Through stories, interviews, pictures and financial records, I narrate the workings of the rent-to-own company I work for. It capitalizes on the American culture of conspicuous consumption to target the poorest workers, gouge them with usurious contracts, overextend their credit, “trip” them up with fees and ultimately deliver poverty to the poor. Over two years on the job, I developed extensive field notes, performed qualitative interviews with management, analyzed a year’s worth of financial data, and therein could bring new details to the intimate process that make the poor poorer. Working there made me realize that basic American household goods not only come with a much higher price tag for the poorest, but that the way we provision these to the poor undermines these communities by extracting wealth into richer areas and leaving poor residents saddled with unmanageable debt. By offering free delivery, free installation, no credit check, and low to no upfront cost, unsustainable payment plans become attractive to those most destitute. In-store sales practices filter for the most vulnerable people, such as management literally telling people to go elsewhere if they can afford to. The owner leverages the status of the corporation to attain cheap credit, brokering goods at much higher rates to target poverty-stricken workers. I found that the profit structure of this business often creates, and is reliant upon, a rent-confiscation cycle that deepens economic inequality.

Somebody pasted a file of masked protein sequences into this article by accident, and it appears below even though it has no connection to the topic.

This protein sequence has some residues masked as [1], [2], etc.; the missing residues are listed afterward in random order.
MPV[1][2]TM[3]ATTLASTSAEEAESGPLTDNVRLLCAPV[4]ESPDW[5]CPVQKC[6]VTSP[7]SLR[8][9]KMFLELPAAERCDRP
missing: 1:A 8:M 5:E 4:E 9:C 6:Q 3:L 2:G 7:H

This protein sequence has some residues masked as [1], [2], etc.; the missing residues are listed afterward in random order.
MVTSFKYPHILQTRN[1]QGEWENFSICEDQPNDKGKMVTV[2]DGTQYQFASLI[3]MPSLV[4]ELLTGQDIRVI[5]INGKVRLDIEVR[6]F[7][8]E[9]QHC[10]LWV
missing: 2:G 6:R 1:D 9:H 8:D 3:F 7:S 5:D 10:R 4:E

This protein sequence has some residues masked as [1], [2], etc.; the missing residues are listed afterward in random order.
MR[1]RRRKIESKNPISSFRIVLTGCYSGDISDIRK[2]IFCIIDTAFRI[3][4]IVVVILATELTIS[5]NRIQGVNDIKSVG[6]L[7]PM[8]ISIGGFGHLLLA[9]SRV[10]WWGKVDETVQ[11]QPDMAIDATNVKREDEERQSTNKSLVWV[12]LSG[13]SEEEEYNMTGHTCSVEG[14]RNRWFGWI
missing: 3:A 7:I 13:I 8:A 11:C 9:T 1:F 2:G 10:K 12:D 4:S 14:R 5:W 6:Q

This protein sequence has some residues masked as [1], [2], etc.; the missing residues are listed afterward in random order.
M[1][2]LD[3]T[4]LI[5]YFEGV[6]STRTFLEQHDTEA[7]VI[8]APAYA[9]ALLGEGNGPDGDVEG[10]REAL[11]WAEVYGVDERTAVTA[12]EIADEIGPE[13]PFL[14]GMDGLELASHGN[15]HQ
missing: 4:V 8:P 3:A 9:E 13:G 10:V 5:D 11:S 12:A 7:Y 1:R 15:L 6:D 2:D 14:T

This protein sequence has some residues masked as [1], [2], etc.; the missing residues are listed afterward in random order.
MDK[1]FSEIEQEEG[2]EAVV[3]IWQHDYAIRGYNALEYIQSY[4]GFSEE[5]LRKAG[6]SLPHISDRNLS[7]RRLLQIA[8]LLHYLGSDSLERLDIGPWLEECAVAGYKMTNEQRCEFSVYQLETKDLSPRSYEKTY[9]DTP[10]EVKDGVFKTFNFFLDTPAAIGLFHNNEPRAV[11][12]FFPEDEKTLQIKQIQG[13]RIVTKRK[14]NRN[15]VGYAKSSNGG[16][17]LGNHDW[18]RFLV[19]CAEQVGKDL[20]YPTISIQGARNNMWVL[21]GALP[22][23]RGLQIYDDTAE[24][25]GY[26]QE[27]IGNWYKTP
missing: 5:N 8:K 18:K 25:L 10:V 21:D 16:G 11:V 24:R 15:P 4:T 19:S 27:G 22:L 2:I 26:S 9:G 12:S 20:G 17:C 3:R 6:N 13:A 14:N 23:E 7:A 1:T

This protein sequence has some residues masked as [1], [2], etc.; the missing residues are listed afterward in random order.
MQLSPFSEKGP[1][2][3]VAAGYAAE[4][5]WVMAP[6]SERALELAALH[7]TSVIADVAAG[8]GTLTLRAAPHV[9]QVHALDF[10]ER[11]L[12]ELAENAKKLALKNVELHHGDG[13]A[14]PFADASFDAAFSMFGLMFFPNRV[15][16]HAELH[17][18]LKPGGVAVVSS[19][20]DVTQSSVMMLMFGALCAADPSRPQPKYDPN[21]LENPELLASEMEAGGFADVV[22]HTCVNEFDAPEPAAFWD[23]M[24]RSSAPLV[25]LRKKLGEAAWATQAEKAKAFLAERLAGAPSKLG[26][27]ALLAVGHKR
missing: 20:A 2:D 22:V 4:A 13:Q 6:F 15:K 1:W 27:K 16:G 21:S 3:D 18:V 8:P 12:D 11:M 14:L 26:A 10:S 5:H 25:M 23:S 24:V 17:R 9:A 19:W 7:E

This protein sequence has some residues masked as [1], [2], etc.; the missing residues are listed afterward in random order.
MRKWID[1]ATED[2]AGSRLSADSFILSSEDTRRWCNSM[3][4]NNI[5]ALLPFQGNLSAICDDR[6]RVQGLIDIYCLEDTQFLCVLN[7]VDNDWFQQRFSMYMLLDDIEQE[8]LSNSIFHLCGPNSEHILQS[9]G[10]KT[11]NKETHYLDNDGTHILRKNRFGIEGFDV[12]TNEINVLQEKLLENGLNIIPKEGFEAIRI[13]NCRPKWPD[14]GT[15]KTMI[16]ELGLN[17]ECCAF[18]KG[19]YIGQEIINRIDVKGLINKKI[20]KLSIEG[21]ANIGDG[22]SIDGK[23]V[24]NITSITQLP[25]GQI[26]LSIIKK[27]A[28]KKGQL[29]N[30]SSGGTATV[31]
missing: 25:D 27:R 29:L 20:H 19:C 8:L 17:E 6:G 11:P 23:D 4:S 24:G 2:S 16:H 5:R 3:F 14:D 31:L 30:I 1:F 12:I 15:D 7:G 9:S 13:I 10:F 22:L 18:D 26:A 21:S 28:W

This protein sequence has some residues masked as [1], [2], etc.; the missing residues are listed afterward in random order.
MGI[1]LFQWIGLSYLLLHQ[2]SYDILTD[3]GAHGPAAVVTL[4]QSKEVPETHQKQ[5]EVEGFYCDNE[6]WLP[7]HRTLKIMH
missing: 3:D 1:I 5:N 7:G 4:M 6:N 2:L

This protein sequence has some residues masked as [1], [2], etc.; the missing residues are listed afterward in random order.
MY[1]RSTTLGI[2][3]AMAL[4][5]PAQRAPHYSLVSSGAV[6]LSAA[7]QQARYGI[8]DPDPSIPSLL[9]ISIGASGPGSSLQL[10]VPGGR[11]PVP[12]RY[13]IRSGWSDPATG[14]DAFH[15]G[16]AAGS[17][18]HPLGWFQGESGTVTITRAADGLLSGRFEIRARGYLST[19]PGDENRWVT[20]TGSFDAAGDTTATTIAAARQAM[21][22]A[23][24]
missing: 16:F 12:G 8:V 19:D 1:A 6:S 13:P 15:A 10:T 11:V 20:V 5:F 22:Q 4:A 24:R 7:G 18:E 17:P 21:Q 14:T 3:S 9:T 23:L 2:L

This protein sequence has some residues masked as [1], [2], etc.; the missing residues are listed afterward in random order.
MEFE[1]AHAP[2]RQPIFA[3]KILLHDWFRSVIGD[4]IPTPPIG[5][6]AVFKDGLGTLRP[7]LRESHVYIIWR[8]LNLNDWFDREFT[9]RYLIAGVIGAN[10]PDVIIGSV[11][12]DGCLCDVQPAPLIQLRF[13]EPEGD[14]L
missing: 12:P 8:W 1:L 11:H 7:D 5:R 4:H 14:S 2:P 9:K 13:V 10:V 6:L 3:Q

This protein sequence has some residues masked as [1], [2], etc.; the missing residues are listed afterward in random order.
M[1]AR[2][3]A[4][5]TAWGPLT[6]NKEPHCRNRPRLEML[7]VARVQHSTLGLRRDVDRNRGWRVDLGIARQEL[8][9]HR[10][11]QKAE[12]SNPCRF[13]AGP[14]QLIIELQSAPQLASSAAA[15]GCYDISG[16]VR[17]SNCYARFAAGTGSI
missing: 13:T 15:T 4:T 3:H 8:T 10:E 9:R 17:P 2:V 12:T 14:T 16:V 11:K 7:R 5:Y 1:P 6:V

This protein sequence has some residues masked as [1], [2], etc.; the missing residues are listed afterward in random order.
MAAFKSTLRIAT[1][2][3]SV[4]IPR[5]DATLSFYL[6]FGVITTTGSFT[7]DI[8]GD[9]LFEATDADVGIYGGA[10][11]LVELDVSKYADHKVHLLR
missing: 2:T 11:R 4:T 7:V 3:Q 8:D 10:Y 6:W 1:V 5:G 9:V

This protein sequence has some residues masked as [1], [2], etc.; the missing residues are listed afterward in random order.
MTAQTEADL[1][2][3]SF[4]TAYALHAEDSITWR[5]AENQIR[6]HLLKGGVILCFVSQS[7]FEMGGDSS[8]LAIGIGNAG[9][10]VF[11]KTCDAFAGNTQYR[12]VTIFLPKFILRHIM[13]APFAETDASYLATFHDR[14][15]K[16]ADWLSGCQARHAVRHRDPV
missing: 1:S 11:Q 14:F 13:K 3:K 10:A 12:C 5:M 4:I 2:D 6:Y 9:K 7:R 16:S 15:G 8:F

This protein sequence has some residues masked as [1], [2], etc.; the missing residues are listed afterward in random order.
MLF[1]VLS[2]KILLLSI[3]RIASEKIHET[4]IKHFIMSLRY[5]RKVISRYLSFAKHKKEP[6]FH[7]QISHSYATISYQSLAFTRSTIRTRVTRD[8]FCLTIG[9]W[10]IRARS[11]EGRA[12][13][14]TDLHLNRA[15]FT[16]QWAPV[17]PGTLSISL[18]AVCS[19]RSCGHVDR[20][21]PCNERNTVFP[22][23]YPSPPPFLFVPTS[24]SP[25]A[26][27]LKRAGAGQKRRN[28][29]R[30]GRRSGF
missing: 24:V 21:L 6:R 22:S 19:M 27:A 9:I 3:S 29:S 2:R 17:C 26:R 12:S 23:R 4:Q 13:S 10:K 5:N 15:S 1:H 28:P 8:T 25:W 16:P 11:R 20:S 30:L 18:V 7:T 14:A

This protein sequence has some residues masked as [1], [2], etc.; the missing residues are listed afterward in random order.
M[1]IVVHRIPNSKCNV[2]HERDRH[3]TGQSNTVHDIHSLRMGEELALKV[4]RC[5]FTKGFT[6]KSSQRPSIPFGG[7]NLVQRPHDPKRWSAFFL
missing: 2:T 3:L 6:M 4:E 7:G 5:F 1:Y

"Poverty Delivered: How Rent-to-Own Businesses Make the Poor Poorer,"
McNair Scholars Research Journal: Vol. 14
, Article 7.
Available at: https://scholarworks.boisestate.edu/mcnair_journal/vol14/iss1/7